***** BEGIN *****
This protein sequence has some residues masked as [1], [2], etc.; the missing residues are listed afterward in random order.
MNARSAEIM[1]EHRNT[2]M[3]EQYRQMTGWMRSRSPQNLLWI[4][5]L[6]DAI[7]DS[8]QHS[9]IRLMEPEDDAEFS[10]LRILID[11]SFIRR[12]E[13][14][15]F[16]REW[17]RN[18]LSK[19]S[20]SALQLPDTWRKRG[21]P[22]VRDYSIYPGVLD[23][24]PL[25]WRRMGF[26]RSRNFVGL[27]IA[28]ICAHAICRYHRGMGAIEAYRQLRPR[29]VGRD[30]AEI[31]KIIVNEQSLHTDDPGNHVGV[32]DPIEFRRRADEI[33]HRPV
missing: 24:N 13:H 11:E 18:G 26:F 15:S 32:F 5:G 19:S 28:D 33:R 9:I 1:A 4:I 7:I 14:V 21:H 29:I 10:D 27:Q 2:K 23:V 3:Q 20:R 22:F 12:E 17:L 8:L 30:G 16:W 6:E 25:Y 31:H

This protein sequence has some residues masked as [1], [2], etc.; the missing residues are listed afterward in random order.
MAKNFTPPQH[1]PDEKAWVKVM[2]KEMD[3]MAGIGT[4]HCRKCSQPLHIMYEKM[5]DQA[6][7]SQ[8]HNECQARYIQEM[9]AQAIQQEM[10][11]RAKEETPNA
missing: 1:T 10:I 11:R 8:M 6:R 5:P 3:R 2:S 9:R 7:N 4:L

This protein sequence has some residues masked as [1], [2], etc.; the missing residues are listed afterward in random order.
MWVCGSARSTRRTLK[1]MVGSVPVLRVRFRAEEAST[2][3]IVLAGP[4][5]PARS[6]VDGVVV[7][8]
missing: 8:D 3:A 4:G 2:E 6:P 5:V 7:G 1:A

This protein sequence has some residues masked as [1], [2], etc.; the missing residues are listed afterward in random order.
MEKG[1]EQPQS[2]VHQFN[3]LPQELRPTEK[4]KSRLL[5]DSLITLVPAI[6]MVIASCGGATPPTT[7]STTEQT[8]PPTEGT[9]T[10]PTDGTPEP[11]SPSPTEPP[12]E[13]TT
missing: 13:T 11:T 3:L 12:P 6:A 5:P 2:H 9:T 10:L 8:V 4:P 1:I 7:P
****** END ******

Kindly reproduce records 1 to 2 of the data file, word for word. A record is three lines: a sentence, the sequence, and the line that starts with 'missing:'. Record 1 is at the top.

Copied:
This protein sequence has some residues masked as [1], [2], etc.; the missing residues are listed afterward in random order.
MNARSAEIM[1]EHRNT[2]M[3]EQYRQMTGWMRSRSPQNLLWI[4][5]L[6]DAI[7]DS[8]QHS[9]IRLMEPEDDAEFS[10]LRILID[11]SFIRR[12]E[13][14][15]F[16]REW[17]RN[18]LSK[19]S[20]SALQLPDTWRKRG[21]P[22]VRDYSIYPGVLD[23][24]PL[25]WRRMGF[26]RSRNFVGL[27]IA[28]ICAHAICRYHRGMGAIEAYRQLRPR[29]VGRD[30]AEI[31]KIIVNEQSLHTDDPGNHVGV[32]DPIEFRRRADEI[33]HRPV
missing: 24:N 13:H 11:E 18:G 26:F 15:S 32:F 5:G 19:S 28:D 33:R 9:I 1:A 4:I 7:I 14:V 21:H 29:I 10:D 27:Q 2:K 23:V 3:Q 20:R 22:F 12:E 17:L 8:L 30:G 16:W 6:E 25:Y 31:H

This protein sequence has some residues masked as [1], [2], etc.; the missing residues are listed afterward in random order.
MAKNFTPPQH[1]PDEKAWVKVM[2]KEMD[3]MAGIGT[4]HCRKCSQPLHIMYEKM[5]DQA[6][7]SQ[8]HNECQARYIQEM[9]AQAIQQEM[10][11]RAKEETPNA
missing: 1:T 10:I 11:R 8:M 6:R 5:P 3:R 2:S 9:R 7:N 4:L